Next-Gen

Babar the Elephant

by Annamartin7
Last updated 5 years ago

Discipline:
No category
Subject:
No topic
Grade:
10

Toggle fullscreen Print glog
Babar the Elephant

Babar the Elephant- Imperialist

Babar the Elephant- No hidden meaning

"Babar is something more than a child growing up." 2"de Brunhoff also presented his children with a theory of history, an unconcious method for interpreting the contemporary economic and political world." 3"Instead of Europe, there is a town; instead of Africa, a jungle. . . The land of the elephants stands for Africa. . ." 4

Being taken to the city and having his mother shot is originally seen as a negative thing for Babar, as he describes the hunter as wicked, just as many natives saw imperialism as negative.

Lets look at some evidence from the book...

After Babar sees the developments that they have in the city and applies them to his life, he is happy, just like many imperialists would say that they were bettering and making the natives happier when they would imperialize and forcefully introduce them to their culture.

It is says that the lady Babar lives with gives Babar whatever he wants, just as an imperializing mother country might claim that they give the imperialized nation "whatever they want" making imperialism an act of generosity by them.

The classic first story about literature’s most beloved pachyderm. After his mother is killed by a hunter, Babar avoids capture by escaping to the city, where he is befriended by the kindly Old Lady. He becomes educated and cultured and, upon his return to the great forest, is crowned King of the Elephants. Translated from Jean de Brunhoff's original French, the adventures of the world's most popular elephant and his friends have enchanted an three generations. Delightfully amusing illustrations make this short collection of classic Babar tales a book to treasure for children young and old.1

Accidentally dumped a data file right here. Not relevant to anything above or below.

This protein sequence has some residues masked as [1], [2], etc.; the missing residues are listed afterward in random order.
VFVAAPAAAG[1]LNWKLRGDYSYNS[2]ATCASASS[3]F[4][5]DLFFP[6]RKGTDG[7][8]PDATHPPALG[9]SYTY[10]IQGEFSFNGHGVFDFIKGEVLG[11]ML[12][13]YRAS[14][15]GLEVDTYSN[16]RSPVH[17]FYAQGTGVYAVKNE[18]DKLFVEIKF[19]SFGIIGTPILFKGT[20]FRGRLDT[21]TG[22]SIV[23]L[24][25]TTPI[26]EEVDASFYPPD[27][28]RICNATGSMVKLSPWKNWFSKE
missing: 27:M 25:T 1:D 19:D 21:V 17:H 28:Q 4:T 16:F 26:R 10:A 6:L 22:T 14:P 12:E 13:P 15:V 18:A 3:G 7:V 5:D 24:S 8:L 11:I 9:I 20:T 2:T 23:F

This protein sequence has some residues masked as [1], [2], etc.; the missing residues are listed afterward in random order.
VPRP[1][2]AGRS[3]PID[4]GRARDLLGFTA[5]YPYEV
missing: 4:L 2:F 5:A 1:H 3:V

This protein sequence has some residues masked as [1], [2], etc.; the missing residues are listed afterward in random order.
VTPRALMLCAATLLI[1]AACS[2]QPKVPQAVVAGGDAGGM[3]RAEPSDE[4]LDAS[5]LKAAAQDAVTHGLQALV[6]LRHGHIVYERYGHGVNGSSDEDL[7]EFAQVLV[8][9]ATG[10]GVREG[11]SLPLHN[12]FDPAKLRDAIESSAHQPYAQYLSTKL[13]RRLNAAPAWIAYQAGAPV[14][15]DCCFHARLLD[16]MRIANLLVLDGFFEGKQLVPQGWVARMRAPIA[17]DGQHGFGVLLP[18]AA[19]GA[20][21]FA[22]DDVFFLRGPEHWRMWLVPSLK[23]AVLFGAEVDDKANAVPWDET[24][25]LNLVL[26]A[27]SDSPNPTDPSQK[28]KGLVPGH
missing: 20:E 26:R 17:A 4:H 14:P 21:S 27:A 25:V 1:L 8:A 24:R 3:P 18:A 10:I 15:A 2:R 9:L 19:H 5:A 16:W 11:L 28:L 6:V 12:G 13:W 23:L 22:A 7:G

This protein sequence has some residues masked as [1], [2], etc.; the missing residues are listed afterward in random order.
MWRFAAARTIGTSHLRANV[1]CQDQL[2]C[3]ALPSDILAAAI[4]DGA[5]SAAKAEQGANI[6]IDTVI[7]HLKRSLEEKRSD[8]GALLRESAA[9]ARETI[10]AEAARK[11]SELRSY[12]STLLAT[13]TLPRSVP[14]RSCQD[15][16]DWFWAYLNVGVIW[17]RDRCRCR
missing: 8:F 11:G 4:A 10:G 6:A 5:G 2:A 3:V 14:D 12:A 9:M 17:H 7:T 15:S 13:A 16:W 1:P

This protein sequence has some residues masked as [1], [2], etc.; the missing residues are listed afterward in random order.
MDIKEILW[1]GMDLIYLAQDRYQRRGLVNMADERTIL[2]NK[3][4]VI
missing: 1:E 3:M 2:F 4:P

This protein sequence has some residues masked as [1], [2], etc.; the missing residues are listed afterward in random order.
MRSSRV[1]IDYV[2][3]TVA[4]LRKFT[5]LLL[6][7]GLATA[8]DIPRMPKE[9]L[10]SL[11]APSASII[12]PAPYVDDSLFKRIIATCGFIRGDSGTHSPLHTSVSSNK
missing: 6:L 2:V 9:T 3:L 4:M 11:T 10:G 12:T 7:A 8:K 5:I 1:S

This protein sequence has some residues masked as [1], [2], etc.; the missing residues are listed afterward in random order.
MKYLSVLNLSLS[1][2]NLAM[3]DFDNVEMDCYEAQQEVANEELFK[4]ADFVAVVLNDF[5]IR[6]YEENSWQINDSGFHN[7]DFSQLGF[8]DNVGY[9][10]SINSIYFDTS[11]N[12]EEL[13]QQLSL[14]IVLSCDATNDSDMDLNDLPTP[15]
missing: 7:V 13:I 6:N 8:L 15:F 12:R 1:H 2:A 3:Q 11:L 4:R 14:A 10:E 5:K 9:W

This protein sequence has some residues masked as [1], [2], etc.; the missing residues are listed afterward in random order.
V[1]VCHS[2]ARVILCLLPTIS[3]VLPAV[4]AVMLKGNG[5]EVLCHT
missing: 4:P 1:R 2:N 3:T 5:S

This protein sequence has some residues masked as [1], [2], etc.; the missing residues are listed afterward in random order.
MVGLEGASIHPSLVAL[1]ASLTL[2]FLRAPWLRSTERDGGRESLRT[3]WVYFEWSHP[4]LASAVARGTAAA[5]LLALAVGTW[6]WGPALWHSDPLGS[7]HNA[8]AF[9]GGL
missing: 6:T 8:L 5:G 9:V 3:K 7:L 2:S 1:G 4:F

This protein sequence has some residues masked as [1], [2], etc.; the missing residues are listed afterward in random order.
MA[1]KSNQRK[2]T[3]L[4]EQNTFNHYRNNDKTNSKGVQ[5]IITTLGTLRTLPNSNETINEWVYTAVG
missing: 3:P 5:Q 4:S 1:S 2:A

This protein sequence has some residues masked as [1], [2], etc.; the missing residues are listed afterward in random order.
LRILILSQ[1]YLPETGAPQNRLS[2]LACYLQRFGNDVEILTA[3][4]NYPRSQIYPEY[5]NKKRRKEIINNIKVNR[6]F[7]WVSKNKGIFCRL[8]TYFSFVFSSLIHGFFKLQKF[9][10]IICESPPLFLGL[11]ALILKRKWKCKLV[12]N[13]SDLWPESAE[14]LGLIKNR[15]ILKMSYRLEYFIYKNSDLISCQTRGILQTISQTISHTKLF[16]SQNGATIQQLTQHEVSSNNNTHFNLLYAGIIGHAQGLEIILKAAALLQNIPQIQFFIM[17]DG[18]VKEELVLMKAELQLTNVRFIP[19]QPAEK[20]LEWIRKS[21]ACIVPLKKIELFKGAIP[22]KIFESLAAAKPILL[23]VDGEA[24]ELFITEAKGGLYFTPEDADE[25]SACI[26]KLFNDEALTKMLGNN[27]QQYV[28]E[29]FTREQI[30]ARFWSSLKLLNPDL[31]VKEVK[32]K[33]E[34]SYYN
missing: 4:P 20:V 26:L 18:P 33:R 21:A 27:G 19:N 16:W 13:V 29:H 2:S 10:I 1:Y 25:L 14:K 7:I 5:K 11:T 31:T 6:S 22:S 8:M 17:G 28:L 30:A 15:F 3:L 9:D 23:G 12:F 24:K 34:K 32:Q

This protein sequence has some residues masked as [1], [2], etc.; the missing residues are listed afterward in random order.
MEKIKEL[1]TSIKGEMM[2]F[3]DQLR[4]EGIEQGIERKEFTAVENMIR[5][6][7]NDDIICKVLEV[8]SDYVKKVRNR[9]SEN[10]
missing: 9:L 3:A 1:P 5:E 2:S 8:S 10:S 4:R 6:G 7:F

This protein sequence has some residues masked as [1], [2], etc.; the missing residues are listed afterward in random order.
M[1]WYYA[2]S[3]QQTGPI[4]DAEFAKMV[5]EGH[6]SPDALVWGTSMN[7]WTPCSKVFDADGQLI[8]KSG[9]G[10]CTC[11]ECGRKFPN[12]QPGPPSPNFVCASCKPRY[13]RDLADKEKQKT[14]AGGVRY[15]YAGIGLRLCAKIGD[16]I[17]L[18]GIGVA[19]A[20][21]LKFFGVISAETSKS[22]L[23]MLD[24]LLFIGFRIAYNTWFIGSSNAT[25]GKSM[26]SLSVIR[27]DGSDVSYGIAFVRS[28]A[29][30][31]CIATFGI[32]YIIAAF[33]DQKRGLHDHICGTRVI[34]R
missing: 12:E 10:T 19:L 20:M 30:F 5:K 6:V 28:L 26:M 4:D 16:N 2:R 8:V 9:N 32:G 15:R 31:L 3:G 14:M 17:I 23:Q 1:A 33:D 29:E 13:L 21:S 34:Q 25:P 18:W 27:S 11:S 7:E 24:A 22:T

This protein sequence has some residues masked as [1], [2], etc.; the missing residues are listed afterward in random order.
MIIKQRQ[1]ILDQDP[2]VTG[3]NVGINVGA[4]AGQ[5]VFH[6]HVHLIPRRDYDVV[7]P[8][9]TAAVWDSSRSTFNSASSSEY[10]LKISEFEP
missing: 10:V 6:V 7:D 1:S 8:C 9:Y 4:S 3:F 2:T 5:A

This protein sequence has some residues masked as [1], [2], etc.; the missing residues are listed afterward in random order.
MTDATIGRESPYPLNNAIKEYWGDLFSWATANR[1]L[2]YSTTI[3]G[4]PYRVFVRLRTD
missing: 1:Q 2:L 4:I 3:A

This is the description of the book Babar the elephant- In this description nothing is said about Babar being imperialist, and usually in book descriptions there is a nod to the greater metaphor if there is one. Therefore there is not a greater metaphor to Babar the Elephant.

This source is clearly suggesting that there is some other imperialistic component to Babar the elephant, a metaphor for the greater world and imperialist interactions between Africa and Paris.

DISAGREEMENT

2. Ariel Dorfman, The Empire's Old Clothes (Durham and London: Duke University Press, 2010), 71.

1. Barnes and Noble, Barnes and Noble, Accessed April 22, 2013, http://www.barnesandnoble.com/w/the-story-of-babar-jean-de-brunhoff/1003033078?ean=9780394805757.

5

7

6

3. Ariel Dorfman, The Empire's Old Clothes (Durham and London: Duke University Press, 2010), 81.

4. Ariel Dorfman, The Empire's Old Clothes (Durham and London: Duke University Press, 2010), 82.

5. Jean de Brunhoff, The Story of Babar the Little Elephant (New York: Random House, 1933), 6.

7. Jean de Brunhoff, The Story of Babar the Little Elephant (New York: Random House, 1933), 21.

6. Jean de Brunhoff, The Story of Babar the Little Elephant (New York: Random House, 1933), 16.


Tags

Comments

    There are no comments for this Glog.